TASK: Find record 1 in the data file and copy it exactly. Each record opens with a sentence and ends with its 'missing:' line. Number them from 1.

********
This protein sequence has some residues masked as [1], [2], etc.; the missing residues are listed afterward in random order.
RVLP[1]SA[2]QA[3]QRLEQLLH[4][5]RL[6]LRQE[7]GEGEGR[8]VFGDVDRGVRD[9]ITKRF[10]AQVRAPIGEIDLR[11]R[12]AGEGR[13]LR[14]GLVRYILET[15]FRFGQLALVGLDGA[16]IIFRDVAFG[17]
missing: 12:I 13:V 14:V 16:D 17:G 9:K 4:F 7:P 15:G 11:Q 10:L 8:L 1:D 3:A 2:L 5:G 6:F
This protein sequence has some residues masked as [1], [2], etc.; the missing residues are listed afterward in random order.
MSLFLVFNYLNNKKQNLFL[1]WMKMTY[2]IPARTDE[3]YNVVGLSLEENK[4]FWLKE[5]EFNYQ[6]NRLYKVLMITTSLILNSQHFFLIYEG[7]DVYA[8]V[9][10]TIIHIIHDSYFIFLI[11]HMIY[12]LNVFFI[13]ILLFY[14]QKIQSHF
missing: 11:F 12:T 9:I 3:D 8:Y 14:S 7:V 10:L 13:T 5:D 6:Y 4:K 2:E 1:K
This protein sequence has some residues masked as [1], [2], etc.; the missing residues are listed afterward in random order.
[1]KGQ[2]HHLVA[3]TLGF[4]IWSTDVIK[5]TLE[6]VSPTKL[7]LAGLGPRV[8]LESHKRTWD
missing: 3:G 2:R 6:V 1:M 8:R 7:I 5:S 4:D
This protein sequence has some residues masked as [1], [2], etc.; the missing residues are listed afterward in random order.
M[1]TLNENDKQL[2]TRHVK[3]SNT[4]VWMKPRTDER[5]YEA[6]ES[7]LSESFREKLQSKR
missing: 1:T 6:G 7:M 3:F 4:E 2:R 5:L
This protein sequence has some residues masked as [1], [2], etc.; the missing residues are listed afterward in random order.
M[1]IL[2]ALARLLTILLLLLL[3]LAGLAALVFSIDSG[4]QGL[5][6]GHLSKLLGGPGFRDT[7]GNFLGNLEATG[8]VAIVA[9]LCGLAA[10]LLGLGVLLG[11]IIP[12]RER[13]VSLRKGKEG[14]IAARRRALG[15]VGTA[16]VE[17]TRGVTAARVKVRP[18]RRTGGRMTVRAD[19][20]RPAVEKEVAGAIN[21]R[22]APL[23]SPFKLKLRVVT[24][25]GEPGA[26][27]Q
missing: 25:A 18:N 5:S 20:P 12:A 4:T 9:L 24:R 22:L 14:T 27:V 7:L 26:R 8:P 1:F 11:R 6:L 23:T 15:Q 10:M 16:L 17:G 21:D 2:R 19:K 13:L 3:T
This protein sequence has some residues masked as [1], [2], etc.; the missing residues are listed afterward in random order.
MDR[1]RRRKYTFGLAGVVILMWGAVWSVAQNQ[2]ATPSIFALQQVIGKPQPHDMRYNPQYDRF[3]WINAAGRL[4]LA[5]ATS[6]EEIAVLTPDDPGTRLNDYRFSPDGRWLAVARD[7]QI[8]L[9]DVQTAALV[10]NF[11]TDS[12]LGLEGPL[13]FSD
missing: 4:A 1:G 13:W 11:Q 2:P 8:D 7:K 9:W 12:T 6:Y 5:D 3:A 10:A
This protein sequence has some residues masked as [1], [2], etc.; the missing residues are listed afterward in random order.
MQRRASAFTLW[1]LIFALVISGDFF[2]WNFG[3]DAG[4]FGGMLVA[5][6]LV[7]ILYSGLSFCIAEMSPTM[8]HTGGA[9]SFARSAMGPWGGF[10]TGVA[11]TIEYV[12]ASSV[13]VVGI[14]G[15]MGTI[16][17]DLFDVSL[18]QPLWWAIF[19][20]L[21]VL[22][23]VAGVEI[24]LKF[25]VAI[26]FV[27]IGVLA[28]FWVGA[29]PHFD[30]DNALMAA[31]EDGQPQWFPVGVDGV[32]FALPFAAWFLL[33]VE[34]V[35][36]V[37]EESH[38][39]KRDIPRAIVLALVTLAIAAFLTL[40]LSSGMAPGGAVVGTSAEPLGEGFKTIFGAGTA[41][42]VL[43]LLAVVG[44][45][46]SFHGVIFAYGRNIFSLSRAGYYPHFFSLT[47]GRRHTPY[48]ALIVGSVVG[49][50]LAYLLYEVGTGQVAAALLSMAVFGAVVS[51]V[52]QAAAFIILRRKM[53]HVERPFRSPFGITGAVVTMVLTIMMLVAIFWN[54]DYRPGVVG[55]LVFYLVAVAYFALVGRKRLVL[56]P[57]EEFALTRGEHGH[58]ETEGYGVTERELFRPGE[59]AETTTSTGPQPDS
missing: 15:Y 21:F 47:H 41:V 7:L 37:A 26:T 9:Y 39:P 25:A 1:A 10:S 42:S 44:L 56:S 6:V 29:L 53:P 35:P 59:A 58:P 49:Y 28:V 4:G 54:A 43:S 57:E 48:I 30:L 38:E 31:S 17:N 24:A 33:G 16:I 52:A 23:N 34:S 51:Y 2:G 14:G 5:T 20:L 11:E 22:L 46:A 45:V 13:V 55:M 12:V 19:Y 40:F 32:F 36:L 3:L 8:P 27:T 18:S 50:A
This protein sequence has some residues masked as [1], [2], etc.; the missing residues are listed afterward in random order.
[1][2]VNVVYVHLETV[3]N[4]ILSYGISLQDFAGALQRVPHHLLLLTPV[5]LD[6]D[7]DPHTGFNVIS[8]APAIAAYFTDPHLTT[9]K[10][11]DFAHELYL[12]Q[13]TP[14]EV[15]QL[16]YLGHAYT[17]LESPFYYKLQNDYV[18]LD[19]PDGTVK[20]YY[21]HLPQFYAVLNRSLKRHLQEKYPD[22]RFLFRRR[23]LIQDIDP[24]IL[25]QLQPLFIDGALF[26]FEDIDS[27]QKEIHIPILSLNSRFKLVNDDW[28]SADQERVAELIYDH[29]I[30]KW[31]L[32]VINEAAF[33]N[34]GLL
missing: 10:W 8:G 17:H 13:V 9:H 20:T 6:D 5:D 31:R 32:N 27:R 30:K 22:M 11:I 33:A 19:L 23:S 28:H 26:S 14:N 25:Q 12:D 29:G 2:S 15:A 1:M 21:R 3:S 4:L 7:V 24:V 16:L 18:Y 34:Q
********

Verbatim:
This protein sequence has some residues masked as [1], [2], etc.; the missing residues are listed afterward in random order.
RVLP[1]SA[2]QA[3]QRLEQLLH[4][5]RL[6]LRQE[7]GEGEGR[8]VFGDVDRGVRD[9]ITKRF[10]AQVRAPIGEIDLR[11]R[12]AGEGR[13]LR[14]GLVRYILET[15]FRFGQLALVGLDGA[16]IIFRDVAFG[17]
missing: 12:I 13:V 14:V 16:D 17:G 9:K 4:F 7:P 15:G 11:Q 10:L 8:L 1:D 3:A 2:L 5:G 6:F